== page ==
16. “Before the Lobotomy” – Tunny, Joshua, Ben, & Chase
  17. “Extraordinary Girl” – Extraordinary Girl, Tunny, & Company
  18. “Before the Lobotomy (Reprise)” – Tunny, Joshua, Ben, & Chase
  19. “When It’s Time” – Johnny
  20. “Know Your Enemy” – St. Jimmy, Will, Johnny, & Company
  21. “21 Guns” – Whatsername, Extraordinary Girl, Heather, Tunny, Johnny, Will, & Company
  22. “Letterbomb” – Whatsername & Women
  23. “Wake Me Up When September Ends” – Johnny, Will, Tunny, & Company
  24. “Homecoming””The Death of St. Jimmy” – St. Jimmy & Johnny
  25. “East 12th St.” – Johnny, Theo, Gerard, & Company
  26. “Nobody Likes You” – Will & Company
  27. “Rock and Roll Girlfriend” – Miguel, Heather, Will, & Company
  28. “We’re Coming Home Again” – Johnny, Tunny, Will, & Company
  29. “Whatsername” – Johnny & Company
  30. “Good Riddance (Time of Your Life)” – Company

Add your own Twitter style synopsis (140 characters only!) in the comments box

American Idiot is set in the recent past and begins with a group of young people living in suburban America who have become saturated with TV. They are frustrated with life and the state of the union. Johnny commiserates with his friend Will and are later joined by Tunny. They party together until they run out of beer. Tunny talks about the state of their life, forgotten by society with nowhere to go. Will’s girlfriend Heather arrives and she is pregnant, not knowing whether or not to keep it. Johnny buys tickets for them all to get out of suburbia as Heather confesses to Will about her pregnancy. He stays at home whilst Johnny and Tunny head for the city.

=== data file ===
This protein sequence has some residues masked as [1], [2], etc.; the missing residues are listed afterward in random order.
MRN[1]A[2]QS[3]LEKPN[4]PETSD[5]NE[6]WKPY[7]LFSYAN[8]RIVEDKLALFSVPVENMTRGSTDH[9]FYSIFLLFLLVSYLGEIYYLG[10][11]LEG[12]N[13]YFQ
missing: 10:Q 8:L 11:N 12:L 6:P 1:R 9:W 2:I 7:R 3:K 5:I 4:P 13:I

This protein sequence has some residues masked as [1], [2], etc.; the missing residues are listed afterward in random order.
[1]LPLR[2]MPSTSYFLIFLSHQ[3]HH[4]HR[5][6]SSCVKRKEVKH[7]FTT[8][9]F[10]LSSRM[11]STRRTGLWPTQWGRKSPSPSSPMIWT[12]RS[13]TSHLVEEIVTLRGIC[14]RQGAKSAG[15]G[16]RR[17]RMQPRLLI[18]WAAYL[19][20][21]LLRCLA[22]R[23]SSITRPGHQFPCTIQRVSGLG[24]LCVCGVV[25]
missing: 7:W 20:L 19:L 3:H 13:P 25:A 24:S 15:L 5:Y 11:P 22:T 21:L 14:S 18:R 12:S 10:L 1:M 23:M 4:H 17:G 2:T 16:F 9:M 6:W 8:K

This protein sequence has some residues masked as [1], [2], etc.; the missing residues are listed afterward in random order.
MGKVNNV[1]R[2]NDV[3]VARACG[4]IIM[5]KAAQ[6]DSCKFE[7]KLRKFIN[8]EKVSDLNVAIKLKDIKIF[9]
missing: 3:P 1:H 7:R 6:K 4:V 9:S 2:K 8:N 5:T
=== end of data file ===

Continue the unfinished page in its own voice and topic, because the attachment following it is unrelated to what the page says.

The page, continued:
Johnny wanders the streets and struggles to adjust to urban life. He sees an advert for enlisting with the army and realises that the youth of today are so numbed that nothing can excite them. He is unimpressed by the bright lights of the city and enlists with the army. He tries heroin for the first time, whilst at home in suburbia Will sits and watches his girlfriend’s pregnancy develop. Tunny is sent to a war zone and is shot and wounded.

Johnny meets a girl he calls ‘Whatsername’ and takes her to a club where they shoot drugs and later have wild sex. Heather is meanwhile committing to her new born baby. She is sick of Will’s apathy and walks out on him, taking her son with her. In hospital Tunny hallucinates and falls in love with his nurse.